Interview by Zoë Brigley
I didn’t write this with an agenda, but it pulled together several fractures in my nostalgia.
CONTENT WARNING: discussions of grief and death
marinara as the world ends
you can make fire with flint & steel compassion is the cheapest path toward light i don’t know if it really tasted that good it was pasta comfort in the quick roadstop diner we dipped into amidst the torrential & slid inside booths waitress came by with her hair-robbed head wrapped in teal cloth she later brought my plate of steaming spaghetti i ate it like it was my last meal it brought such joy to me she lit up like a billboard watching it unfold & was so flattered when i asked for a box to take it home though i knew the effect would be hard-pressed to happen again as when we left once the storm let up our stomachs were full to the brim perfect battleground for nausea to set in as we faced more fully the news of a stroke harming the only grandfather i’ve ever met. Mom cried as clouds unleashed we drove from the campsite in silence convinced that when the whole family convenes in the wild we conjure something awful maybe it was the pasta sauce truly or the wounded home in me looking for any joy it could grasp a bit of warm tomato & oregano remedy to ease the ensuing family apocalypse finding footing within hoping that our fleeting shared joy helped our waitress beat her sickness & that at least one member of our encounter turned out for the better
Because there is little punctuation in this poem, the whole story tumbles out rapidly and effectively. Some poets see punctuation as almost like instructions in music (e.g. piano, forte, staccato). What’s your view and what inspired you to do away with it in this poem?
I wanted to remove all moments of pause to capture the immediacy of the moment and reflect the overwhelming power of an external loci of control. We were subject to the whims of the moment, shock from a grandparent’s stroke, sorrow from the downpour, the moment of calm running out without regard for our need to attach onto it. I wanted to create a doldrum in the undertow, a moment so removed from the context yet still ephemeral. There was no time to enjoy this moment, we had it, it was beautiful, and with one blink we returned to doom. We didn’t get a comma to stop and think, a period to pause and breathe, a semicolon to separate disparate thoughts. I typically use punctuation sparingly, I think it’s difficult to place pauses where others might not naturally pause.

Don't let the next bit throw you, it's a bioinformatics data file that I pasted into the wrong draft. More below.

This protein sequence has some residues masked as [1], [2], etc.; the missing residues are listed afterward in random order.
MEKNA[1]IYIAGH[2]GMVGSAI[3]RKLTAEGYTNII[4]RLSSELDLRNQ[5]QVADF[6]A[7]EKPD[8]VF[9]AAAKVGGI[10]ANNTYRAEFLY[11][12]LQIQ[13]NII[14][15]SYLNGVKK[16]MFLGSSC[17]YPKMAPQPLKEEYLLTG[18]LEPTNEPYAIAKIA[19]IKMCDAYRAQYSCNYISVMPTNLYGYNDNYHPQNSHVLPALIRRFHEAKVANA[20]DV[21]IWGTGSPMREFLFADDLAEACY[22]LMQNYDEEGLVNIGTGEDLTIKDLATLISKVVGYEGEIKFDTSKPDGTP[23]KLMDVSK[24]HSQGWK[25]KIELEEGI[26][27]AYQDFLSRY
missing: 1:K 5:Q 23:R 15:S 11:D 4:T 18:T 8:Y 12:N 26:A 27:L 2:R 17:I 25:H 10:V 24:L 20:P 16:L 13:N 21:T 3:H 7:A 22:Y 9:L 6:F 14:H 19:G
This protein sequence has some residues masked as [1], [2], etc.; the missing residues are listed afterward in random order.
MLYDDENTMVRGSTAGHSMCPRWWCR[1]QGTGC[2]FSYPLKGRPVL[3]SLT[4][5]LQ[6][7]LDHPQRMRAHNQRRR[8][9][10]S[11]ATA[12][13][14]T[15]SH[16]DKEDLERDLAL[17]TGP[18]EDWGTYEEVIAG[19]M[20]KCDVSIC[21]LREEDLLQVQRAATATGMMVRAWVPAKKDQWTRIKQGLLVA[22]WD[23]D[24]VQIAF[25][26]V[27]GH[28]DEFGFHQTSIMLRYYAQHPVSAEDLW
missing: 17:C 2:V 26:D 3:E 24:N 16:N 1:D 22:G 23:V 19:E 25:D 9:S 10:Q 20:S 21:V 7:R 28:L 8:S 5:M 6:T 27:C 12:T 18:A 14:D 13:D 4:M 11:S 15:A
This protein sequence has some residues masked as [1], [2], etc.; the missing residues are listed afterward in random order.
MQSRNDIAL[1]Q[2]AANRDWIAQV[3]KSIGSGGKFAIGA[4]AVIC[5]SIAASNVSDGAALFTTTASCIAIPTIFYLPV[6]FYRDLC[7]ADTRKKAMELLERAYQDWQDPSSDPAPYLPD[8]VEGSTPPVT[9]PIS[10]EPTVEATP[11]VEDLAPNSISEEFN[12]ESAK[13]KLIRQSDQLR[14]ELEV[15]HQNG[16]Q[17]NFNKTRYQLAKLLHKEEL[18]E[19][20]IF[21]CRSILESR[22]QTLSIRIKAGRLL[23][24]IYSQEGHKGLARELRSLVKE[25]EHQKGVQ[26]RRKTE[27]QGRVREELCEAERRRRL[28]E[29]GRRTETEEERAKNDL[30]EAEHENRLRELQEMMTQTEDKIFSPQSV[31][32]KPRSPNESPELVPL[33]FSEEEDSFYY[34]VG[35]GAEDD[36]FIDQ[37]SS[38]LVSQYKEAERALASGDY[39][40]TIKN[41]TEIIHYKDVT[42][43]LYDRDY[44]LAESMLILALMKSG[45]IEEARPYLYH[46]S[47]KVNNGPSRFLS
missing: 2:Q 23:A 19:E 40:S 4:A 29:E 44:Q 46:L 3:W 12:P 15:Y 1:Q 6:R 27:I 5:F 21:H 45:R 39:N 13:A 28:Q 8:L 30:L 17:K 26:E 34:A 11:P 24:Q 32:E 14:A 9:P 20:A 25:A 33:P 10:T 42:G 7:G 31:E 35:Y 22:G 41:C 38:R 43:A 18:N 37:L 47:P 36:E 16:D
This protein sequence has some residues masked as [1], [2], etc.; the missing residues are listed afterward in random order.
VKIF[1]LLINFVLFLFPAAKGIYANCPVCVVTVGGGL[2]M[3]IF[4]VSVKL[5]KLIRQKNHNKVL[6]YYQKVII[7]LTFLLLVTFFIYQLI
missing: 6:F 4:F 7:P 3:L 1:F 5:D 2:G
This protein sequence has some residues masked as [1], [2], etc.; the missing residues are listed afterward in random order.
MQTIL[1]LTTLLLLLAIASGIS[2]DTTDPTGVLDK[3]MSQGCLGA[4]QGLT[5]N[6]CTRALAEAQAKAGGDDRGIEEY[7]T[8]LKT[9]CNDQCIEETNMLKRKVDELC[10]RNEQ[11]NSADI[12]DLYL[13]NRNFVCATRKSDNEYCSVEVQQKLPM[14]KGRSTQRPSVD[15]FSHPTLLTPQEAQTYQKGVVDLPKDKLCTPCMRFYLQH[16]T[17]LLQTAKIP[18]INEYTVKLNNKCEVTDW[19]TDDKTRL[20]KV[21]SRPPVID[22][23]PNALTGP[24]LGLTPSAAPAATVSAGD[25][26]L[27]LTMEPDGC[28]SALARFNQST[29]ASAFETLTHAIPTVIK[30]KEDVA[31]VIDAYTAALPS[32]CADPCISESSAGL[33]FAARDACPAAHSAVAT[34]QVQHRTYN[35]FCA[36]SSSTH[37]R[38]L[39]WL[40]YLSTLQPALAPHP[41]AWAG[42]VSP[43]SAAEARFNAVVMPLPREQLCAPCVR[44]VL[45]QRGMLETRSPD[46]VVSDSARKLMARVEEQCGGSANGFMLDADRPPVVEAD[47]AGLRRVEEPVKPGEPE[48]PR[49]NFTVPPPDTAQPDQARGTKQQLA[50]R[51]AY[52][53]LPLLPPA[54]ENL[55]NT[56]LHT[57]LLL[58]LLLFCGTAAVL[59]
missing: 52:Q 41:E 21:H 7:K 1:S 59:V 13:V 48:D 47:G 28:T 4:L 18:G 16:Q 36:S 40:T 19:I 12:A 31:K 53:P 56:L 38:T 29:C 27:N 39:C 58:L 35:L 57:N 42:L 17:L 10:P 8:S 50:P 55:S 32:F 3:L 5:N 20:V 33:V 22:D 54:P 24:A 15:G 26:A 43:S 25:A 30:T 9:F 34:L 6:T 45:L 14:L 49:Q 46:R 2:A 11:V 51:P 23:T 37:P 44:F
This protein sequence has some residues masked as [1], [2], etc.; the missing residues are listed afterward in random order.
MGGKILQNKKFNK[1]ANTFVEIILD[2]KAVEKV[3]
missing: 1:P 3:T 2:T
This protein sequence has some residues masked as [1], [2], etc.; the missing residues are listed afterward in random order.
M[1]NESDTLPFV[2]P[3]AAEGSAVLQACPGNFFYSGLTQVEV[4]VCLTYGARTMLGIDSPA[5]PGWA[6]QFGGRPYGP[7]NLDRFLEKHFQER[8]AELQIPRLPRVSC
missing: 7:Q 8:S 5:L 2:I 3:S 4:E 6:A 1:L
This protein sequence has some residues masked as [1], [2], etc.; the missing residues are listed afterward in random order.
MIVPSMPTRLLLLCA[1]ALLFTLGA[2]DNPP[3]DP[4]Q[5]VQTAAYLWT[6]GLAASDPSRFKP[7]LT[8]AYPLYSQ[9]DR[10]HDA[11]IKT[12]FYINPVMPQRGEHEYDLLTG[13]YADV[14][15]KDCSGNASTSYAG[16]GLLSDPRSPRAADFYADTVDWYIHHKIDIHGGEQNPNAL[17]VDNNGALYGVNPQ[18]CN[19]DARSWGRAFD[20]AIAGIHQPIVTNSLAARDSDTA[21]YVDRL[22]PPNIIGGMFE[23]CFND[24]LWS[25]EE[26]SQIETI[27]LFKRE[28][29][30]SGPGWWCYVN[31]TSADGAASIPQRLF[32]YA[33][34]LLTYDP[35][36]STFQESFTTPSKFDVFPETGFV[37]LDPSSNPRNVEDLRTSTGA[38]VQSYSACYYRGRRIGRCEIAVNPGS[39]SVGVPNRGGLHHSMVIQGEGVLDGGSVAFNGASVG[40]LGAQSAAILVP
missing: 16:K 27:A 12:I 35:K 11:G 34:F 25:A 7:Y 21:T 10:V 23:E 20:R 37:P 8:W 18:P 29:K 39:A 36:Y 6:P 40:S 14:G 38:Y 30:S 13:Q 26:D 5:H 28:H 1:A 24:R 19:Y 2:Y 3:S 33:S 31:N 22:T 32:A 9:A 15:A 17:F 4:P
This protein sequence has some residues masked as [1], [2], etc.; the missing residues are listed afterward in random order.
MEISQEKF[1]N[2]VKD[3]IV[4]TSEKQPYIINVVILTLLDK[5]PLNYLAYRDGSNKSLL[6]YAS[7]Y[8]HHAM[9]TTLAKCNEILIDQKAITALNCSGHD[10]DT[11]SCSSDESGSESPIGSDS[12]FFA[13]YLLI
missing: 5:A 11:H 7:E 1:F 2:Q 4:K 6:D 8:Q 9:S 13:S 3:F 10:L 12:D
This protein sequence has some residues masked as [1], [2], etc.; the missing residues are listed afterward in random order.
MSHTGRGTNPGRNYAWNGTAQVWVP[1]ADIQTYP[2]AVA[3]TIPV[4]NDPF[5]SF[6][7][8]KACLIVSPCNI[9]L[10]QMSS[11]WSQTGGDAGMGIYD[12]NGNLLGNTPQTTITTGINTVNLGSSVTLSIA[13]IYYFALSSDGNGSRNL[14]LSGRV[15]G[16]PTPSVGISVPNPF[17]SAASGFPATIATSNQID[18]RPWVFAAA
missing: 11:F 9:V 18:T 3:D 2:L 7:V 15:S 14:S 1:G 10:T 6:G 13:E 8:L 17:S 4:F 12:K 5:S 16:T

I do love a good caesura, which I use to break up some poems I affectionately refer to as my “juggernauts” where I’m throwing so much information at the wall with each line. Caesura is a great long poem divider, where techniques and schemes are switched up to acclimate the reader to a new “elevation” without shocking them out of the poetic trance. I think enjambments are an exception where a sentence is divided because its last “leg” fits with the next line. To me, the true punctuation of a poem is the manipulation and choreography of sound. I’m constantly evaluating “where does this poem sit in the mouth and throat, how can these sounds cohere the poem without beating them to death, when are the syllables braced, chopped, or thrown forced.” Mary Oliver and Wallace Stevens are who I consider masters of using syllables to compose the poem, which requires a wide and accurate vocabulary (not thesaurus.com) to convey the ideal message through precise sounds along with room for the poem to breathe, to be imperfect enough to avoid uncanny valley where the poem feels like AI spat it out.
I like the bathos in this poem which is obvious from the beginning in the marinara versus the world ending. Is that a strategy that you use often?
I often find bathos is one of elements of poetry I seek out in literature. In One Hundred Years of Solitude Gabriel Garcia Marquez employs a distinct kind of bathos within the context of magical realism. The act of sweeping a house is elevated to this magical level and conversely legitimate acts of magic, flying carpets for example, are treated as normal, trivial things. I think when bathos gained traction it was used as an insult, but the element of an anti-climax to me is a great poetic risk. I could have written this poem as a recipe for marinara and get really hammy with it, have each line be an ingredient or a step and make it a bit of a puzzle. I could have lingered on the torrential downpour as a literary device comparing it to grief and fear which I jokingly call the first line treatment in a poet’s grab bag.